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When David Dow took his first capital case, he supported the death penalty. He changed his position as the men on death row became real people to him, and as he came to witness the profound injustices they endured: from coerced confessions to disconcertingly incompetent lawyers; from racist juries and backward judges to a highly arbitrary death penalty system.
It is these concrete accounts of the people Dow has known and represented that prove the death penalty is consistently unjust, and it’s precisely this fundamental-and lethal-injustice, Dow argues, that should compel us to abandon the system altogether.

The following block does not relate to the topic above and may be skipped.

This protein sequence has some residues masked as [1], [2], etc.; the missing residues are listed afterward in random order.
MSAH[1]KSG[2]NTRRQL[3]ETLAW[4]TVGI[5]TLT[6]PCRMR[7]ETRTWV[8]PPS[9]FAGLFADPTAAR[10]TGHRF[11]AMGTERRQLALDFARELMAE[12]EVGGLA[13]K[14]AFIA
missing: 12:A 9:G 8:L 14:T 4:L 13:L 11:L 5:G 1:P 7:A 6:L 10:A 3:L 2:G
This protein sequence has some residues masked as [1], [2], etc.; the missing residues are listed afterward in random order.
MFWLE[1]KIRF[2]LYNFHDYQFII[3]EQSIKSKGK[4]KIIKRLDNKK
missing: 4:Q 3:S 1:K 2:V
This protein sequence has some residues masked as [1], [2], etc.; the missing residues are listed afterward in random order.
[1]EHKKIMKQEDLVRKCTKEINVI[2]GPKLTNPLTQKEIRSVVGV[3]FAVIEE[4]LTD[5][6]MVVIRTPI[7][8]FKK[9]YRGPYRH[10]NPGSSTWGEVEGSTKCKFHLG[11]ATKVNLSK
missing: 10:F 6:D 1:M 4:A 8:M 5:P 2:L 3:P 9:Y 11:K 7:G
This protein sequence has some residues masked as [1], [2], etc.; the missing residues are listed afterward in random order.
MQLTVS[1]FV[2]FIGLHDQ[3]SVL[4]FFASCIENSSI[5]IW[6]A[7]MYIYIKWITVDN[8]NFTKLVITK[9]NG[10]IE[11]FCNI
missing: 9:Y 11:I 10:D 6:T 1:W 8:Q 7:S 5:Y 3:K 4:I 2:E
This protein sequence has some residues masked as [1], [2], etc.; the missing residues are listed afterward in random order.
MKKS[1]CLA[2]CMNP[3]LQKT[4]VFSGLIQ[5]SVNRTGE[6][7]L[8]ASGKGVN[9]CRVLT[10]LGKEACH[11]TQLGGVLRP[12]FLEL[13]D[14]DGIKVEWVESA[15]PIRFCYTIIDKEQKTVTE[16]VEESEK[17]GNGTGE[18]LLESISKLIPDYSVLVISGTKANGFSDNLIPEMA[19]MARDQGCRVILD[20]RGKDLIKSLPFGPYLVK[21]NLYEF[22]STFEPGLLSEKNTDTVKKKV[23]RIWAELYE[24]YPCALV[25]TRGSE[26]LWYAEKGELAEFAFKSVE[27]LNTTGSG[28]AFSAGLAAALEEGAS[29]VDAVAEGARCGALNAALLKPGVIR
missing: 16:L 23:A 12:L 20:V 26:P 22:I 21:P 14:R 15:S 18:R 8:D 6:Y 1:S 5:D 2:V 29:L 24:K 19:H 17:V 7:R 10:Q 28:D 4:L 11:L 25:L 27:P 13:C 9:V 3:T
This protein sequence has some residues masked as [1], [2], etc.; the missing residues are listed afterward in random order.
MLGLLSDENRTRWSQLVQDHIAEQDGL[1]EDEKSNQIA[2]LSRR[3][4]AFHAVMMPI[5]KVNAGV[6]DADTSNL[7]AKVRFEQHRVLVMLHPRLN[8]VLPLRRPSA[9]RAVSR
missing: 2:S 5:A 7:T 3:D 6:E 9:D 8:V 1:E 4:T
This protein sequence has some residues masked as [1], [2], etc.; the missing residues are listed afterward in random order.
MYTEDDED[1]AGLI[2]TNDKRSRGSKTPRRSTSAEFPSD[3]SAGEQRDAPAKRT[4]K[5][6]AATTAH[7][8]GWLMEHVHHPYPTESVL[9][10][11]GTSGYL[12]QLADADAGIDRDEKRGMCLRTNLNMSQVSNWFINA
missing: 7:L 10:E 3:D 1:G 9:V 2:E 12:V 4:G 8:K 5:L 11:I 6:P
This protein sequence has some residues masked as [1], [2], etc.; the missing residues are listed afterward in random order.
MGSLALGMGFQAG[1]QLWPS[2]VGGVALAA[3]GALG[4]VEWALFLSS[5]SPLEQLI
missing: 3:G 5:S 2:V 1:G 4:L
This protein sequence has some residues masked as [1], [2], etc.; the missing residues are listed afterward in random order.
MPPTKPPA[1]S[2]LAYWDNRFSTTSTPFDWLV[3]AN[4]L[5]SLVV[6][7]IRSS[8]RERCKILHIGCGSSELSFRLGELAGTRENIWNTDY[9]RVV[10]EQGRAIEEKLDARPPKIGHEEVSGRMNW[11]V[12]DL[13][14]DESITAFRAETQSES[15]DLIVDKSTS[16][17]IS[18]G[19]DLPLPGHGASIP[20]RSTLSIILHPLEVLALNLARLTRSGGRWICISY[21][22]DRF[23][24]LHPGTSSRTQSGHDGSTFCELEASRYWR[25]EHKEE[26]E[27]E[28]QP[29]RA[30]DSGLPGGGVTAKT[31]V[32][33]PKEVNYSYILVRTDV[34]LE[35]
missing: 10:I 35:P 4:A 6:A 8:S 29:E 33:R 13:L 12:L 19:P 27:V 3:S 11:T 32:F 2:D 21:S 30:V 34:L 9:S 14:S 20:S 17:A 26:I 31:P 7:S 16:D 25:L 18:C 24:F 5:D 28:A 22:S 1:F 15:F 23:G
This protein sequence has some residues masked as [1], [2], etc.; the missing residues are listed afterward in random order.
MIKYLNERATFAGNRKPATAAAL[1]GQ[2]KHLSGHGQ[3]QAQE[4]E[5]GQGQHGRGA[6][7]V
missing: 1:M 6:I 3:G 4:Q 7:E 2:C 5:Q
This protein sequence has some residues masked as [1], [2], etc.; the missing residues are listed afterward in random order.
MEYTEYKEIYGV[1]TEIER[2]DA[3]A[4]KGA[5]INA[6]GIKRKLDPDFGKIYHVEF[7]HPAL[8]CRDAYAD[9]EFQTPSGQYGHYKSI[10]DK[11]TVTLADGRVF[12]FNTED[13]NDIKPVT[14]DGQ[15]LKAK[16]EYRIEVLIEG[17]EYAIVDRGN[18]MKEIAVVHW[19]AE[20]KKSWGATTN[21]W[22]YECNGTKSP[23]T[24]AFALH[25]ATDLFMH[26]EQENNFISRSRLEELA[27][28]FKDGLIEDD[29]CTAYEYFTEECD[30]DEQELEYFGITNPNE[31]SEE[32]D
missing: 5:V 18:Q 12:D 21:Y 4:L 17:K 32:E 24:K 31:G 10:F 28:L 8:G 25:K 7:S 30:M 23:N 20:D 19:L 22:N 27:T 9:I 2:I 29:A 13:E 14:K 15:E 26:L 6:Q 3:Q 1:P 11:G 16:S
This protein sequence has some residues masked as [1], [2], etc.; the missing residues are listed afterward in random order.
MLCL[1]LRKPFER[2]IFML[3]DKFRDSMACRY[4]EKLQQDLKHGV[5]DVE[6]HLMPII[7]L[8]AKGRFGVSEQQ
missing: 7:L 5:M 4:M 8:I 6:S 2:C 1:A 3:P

“An honorably dispassionate and logical broadside against a shameful practice.”–Kirkus Reviews
“Dow reveals the dirty little secret of American death-penalty litigation: procedure trumps innocence . . . [His book] is insightful and full of the kinds of revelations that may lead readers to reconsider their stand on the death penalty.”–Steve Mills, Chicago Tribune
“Dow’s book leaves all else behind. It is powerful, direct, informative, and told in compelling human terms. He makes us see that the issue is not sentiment or retribution or even innocence. It is justice.”–Anthony Lewis, Pulitzer Prize-winning former columnist for the New York Times